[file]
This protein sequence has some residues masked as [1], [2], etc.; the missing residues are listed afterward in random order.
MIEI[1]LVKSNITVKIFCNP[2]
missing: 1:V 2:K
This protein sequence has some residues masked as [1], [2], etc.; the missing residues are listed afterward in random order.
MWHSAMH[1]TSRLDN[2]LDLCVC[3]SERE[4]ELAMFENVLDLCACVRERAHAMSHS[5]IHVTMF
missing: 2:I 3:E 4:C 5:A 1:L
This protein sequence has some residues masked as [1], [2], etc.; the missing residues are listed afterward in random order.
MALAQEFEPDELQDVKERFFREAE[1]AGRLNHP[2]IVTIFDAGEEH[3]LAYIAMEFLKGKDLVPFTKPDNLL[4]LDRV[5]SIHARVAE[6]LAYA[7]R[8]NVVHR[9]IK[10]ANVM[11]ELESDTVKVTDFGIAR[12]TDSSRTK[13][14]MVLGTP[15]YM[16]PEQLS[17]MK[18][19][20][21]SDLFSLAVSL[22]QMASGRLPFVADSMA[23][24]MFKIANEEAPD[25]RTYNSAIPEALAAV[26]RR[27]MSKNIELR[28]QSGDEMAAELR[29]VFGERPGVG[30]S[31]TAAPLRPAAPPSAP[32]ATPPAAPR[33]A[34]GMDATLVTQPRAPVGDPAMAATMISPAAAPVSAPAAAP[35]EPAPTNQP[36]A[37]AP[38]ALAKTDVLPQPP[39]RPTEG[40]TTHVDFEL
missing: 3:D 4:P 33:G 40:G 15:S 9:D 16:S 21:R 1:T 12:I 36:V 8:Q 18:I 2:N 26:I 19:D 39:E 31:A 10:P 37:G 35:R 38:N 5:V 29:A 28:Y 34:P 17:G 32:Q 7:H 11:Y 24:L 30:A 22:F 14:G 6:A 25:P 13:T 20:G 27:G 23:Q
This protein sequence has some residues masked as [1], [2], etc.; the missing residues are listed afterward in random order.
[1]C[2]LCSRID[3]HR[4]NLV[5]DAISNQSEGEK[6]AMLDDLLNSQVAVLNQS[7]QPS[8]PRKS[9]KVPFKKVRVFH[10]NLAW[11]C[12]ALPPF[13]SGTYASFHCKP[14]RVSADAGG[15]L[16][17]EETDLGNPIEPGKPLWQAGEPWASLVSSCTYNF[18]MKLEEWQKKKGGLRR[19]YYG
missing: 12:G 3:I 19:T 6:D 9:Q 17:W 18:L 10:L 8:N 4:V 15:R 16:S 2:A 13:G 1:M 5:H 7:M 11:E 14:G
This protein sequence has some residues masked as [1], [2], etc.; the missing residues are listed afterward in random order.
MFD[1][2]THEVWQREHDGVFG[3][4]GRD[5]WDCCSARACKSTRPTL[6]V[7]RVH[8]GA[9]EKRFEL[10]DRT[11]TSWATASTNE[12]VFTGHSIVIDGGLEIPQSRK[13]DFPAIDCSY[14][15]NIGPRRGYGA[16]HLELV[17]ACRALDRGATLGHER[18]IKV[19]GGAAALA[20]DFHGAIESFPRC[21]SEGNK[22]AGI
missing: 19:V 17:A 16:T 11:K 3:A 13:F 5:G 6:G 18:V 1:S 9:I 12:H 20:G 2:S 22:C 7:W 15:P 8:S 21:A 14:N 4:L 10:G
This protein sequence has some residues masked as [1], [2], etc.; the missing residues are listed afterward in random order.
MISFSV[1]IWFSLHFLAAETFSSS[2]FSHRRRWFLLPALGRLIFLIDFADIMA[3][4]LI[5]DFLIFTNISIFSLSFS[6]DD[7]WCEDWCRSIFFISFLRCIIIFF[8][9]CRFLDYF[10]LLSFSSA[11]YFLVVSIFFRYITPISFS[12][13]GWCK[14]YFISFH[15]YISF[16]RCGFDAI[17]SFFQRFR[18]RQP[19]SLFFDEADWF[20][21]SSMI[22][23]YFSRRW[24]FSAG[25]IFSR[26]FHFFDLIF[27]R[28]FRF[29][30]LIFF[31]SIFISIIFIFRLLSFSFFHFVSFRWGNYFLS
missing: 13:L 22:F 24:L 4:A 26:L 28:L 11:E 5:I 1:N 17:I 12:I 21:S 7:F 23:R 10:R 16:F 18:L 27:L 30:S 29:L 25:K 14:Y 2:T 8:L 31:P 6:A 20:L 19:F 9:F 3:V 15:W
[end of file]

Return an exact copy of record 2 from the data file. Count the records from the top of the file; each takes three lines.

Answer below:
This protein sequence has some residues masked as [1], [2], etc.; the missing residues are listed afterward in random order.
MWHSAMH[1]TSRLDN[2]LDLCVC[3]SERE[4]ELAMFENVLDLCACVRERAHAMSHS[5]IHVTMF
missing: 2:I 3:E 4:C 5:A 1:L